Trump Travel Ban, Take 2

In January, the Trump administration issued an executive order that many referred to as a “travel ban.” The travel ban applied to nationals of seven countries. Ultimately several federal courts put a temporary hold on the executive order, and as a result the Trump administration withdrew the executive order. The administration issued a new executive order this week to replace the previous executive order.

The new travel ban is similar to the previous travel ban, but there are some key differences:

  • The revised travel ban is limited to six countries – Sudan, Syria, Iran, Libya, Somalia, and Yemen. Iraq has been removed from the list of affected countries.
  • The travel ban prohibits the issuance of new visas to foreign nationals who are outside the U.S. and did not have a valid visa as of 5 pm EST on January 27, 2017. This means that if a person from these countries held a valid visa as of this time, they may still use the visa to apply for admission to the US; they should not be barred from entering the U.S. on the basis of this executive order.
    • Keep in mind that just because a person holds a valid visa does not mean that their admission to the U.S. in guaranteed. The CBP officer has discretion to deny entry to a nonimmigrant visa holder, and/or to restrict the duration of their visit. This is true for any foreign national, from any country, at any time.
  • Likewise, the prohibition does not apply to legal permanent residents who already have green cards.
  • There is a provision for a waiver. This means that even if a person is affected by this executive order, a consular officer or CBP officer can use their discretion on a case-by-case basis to authorize the issuance of a visa, or to allow the person to enter the US. The executive order indicates that the waiver may be granted for situations where the foreign national has previously been admitted to the U.S. and needs to re-enter to resume long-term activity such as work or study, or if the foreign national wants to enter the U.S. to visit or reside with a close family member who is a U.S. citizen, LPR, or nonimmigrant and the denial of the entry would cause undue hardship, etc.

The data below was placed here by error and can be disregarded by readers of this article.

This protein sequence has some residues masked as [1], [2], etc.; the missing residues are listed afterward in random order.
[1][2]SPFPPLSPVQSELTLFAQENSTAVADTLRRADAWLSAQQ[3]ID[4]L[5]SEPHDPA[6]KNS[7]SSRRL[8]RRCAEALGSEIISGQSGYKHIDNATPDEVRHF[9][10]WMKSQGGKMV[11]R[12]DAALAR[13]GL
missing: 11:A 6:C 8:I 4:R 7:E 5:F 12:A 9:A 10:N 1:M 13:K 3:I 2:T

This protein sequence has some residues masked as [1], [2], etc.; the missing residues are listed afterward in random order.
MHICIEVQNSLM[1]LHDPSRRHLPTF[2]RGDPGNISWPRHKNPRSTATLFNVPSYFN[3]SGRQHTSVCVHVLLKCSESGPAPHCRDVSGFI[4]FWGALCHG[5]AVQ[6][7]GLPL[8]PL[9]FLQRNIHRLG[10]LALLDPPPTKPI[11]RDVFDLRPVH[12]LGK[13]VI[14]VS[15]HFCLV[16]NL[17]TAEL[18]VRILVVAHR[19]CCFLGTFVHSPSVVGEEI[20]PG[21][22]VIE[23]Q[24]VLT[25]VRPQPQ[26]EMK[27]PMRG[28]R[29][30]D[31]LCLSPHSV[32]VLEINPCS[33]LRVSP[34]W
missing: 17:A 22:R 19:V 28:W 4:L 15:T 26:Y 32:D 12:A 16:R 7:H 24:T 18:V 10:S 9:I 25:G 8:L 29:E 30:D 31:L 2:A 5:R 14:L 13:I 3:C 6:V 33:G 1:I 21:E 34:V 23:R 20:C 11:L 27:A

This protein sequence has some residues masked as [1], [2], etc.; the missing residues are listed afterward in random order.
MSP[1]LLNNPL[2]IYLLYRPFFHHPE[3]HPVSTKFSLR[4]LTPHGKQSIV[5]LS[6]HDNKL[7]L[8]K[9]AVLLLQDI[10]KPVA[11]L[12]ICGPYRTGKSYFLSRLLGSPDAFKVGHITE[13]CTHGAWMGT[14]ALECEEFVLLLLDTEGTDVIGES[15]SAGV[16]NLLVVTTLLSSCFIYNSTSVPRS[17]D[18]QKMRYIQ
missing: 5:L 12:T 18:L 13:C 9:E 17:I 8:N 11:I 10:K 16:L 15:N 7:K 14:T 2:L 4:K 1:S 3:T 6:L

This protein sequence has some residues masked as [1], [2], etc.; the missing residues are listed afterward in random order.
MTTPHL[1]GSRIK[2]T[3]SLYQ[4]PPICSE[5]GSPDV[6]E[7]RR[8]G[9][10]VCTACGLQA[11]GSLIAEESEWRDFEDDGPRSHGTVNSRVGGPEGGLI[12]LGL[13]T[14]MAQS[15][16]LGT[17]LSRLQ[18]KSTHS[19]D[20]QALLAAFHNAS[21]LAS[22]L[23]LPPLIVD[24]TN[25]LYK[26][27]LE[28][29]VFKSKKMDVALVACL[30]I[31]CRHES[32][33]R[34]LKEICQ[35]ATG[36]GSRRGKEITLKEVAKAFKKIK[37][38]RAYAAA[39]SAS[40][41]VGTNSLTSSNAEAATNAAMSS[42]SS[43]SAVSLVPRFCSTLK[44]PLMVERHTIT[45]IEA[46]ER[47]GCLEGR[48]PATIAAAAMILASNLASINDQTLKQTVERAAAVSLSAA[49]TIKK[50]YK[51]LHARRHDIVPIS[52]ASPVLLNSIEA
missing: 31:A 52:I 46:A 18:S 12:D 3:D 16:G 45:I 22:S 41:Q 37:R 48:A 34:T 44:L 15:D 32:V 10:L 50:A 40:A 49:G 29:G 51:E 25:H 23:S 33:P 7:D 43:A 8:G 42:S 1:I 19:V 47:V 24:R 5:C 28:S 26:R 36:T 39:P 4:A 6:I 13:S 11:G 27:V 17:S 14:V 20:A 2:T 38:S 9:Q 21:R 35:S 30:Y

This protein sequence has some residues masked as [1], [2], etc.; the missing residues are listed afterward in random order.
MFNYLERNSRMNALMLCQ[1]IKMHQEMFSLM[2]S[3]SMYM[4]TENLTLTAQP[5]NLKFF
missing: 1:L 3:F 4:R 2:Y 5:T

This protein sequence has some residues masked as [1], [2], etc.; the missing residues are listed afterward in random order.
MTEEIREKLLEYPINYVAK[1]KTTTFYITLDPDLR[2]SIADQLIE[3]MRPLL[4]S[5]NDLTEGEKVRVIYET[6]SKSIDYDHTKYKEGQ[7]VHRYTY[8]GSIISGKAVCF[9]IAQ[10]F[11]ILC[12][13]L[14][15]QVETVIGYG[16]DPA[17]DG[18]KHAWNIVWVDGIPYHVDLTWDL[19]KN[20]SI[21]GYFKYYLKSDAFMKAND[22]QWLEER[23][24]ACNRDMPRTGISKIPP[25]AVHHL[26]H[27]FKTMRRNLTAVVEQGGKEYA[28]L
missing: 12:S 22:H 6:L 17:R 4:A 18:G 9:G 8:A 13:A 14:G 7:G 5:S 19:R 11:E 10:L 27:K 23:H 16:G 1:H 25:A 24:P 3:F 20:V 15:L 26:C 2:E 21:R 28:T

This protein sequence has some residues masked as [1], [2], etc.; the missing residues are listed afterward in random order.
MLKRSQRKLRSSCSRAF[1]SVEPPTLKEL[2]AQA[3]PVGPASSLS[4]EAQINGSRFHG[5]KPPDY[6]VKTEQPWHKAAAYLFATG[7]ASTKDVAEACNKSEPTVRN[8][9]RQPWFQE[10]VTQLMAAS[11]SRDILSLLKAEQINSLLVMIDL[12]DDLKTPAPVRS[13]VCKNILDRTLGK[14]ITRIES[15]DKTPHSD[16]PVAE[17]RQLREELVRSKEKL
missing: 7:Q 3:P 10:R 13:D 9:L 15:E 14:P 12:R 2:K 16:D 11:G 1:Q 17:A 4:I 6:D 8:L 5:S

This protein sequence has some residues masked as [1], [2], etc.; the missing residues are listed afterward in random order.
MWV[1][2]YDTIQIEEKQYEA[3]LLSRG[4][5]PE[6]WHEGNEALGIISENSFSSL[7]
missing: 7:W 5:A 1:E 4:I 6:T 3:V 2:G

• As with the previous executive order, the visa interview waiver program has been suspended indefinitely (note: this is not the same thing as the visa waiver program in which foreign nationals of certain countries can enter the U.S. for a temporary visit without having to obtain a visa). There are certain limited exceptions for the suspension of this program, but in general foreign nationals should expect increased wait times for visas in light of the suspension of this program.

What Happens Next?

It is likely that this executive order will also be challenged in federal court, just as the previous one was. However, this executive order is more narrowly drafted, so the challenges may not be as successful. For now, foreign nationals who may be affected by this executive order should speak with a qualified immigration attorney before making plans to determine how, if at all, they may be affected.

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